Green’s Dictionary of Slang

brisket n.1

[SE brisket, the breast of an animal]

1. (also briskit) the human chest.

[UK]J. Hogg Brownie of Bodsbeck II 20: I coudna swally my spittle for the hale day, an’ I fand a kind o’ foost, foost, foostin about my briskit.
[UK]‘Jon Bee’ A Dict. of the Turf, The Ring, The Chase, etc. 17: Brisket, or breast Cut — a hit on the breast or collar-bone.
[Aus]Bell’s Life in Sydney 24 Feb. 3/1: She pitched into the brisket, and applying a prttty considerable foot to the loins, made him put out the best leg foremost.
[UK]G.J. Whyte-Melville Good for Nothing (1890) 212: My mate [...] sprang up between us to take the ball in his brisket that was meant for me.
[US]A. Adams Log Of A Cowboy 362: And did you notice the pock-marked colonel, baring his brisket to the morning breeze?
[Aus]Bulletin (Sydney) 27 Aug. 14/2: ’Long erbout one I woke up, wet, cold, ’n’ disgusted, t’ find er spout iv water playin’ on me frim somewhere out iv the darkness. I’d got it fair in the brisket, ’n’ was waterlogged frim chin t’ middle.
[UK]‘Bartimeus’ ‘Why the Gunner went Ashore’ Naval Occasions 292: You’d look fine in a red smuggler’s cap and thigh-boots, Major [...] With a black patch over one eye, and the skull and cross-bones embroidered on your brisket.
[Aus]Sun. Times (Perth) 5 Sept. 8: When they tried to puncture Brillo’s brisket I stoushed ’em.
[UK](con. 1835–40) P. Herring Bold Bendigo 160: You will strip to the buff, my lad, as if you were in the prize-ring, and let him land on the brisket so that I can see whether he knuckles you, or not.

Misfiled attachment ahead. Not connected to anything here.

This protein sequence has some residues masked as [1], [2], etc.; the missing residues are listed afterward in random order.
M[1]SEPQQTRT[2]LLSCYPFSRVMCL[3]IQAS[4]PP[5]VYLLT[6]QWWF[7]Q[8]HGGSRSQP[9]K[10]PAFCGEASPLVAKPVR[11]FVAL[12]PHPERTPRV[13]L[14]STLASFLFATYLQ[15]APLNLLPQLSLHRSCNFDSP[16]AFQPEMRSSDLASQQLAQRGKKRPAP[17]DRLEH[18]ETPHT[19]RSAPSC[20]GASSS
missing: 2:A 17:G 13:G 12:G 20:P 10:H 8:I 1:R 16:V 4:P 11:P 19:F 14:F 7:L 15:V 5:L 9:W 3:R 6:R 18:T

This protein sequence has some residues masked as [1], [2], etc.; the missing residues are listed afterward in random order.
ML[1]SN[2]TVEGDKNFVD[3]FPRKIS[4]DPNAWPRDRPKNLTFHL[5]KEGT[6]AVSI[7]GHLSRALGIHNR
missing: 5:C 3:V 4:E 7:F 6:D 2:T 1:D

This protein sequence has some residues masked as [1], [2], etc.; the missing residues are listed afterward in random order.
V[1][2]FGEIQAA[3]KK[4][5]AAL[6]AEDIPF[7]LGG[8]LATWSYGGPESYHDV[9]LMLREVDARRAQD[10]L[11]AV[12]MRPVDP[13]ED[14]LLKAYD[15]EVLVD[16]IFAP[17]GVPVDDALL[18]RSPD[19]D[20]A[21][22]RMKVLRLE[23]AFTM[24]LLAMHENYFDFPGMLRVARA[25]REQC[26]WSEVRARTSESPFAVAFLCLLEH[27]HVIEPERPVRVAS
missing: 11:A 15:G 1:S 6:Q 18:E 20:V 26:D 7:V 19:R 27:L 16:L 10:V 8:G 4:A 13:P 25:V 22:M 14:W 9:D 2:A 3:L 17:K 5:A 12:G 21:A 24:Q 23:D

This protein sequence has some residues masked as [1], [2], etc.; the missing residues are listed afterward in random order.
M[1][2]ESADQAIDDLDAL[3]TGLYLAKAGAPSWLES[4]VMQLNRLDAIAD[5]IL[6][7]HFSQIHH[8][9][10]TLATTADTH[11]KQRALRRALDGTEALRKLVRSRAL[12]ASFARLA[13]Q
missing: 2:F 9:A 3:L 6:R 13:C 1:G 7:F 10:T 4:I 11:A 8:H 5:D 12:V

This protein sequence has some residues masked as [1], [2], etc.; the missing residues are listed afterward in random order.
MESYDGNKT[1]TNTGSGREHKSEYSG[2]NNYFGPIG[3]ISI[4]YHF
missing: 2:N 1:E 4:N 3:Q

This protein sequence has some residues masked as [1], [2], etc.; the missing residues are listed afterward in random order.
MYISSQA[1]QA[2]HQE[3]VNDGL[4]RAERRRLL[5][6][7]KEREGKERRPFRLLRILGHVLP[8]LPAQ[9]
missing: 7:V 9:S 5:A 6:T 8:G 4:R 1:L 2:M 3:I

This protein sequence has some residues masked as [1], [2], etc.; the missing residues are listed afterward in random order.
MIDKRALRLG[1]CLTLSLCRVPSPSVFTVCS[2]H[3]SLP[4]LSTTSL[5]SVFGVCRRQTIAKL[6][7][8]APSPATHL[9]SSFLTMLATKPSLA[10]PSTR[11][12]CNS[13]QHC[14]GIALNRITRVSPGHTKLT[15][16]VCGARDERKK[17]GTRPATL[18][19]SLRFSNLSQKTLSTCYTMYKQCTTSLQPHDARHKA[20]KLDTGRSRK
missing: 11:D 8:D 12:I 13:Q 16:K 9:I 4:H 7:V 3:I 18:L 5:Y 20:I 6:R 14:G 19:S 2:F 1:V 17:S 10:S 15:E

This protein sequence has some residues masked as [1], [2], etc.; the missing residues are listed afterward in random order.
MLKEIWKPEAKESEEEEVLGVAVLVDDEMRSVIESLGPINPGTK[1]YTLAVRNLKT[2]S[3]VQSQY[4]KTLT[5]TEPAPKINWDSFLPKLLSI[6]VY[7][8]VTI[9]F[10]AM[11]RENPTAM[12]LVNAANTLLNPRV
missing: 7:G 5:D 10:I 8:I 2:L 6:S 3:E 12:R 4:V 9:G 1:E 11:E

[US]H. Roth Call It Sleep (1977) 101: And he’s afther kickin’ me in the brisket till I’m blue as me own coat!
[US]W.D. Overholser Buckaroo’s Code (1948) 14: If you showed up with a slug in your brisket, Keno and his whole bunch got fired.
[Aus]P. White Solid Mandala (1976) 172: Poor Crankshaw, he was almost obliterated by brisket and a jutting forehead.
[US]G.V. Higgins Patriot Game (1985) 22: Then both of us took a good poke in the brisket but Bill didn’t survive his.

2. in pl., the female breasts.

[UK]Partridge DSUE (8th edn) 137/1: since ca. 1925.

3. the penis, in phrs. below.

In derivatives

In compounds

brisket-beater (n.) [sense 1 above + SE beater]

a Roman Catholic.

[UK]Grose Classical Dict. of the Vulgar Tongue.
[UK]H.T. Potter New Dict. Cant (1795).
[UK]G. Andrewes Dict. Sl. and Cant.
[UK]Lex. Balatronicum.
[UK]Flash Dict.
[UK]G. Kent Modern Flash Dict. 7: Brisket-beater – a Roman Catholic.
[UK]Flash Dict. in Sinks of London Laid Open [as cit. 1835].
[UK]Hotten Dict. of Modern Sl. etc. (2nd edn).
[UK]Hotten Sl. Dict.
[US]A.J. Pollock Und. Speaks.
brisket beef (n.)

the penis.

[UK]J. Phillips Maronides (1678) VI 37: For women then, for all their freaks, / Lov’d bellies better than their backs; / [...] / Else Marrow-bones and Brisket-beef / Had been poor toyes for Pluto’s Wife .

In phrases

bare-brisket (n.) [SE bare]

a thin person.

[UK]Partridge DSUE (1984) 50/2: C.19–early 20.
bury the brisket (v.)

(US) of a man, to have sexual intercourse.

J. Ellroy in Crime Time mag. No. 28 Oct. [Internet] Parenthetically, he [i.e. Robert Kennedy] did not play bury the brisket and pour the pork with Marilyn Monroe. He did not dip the schnitzel with her.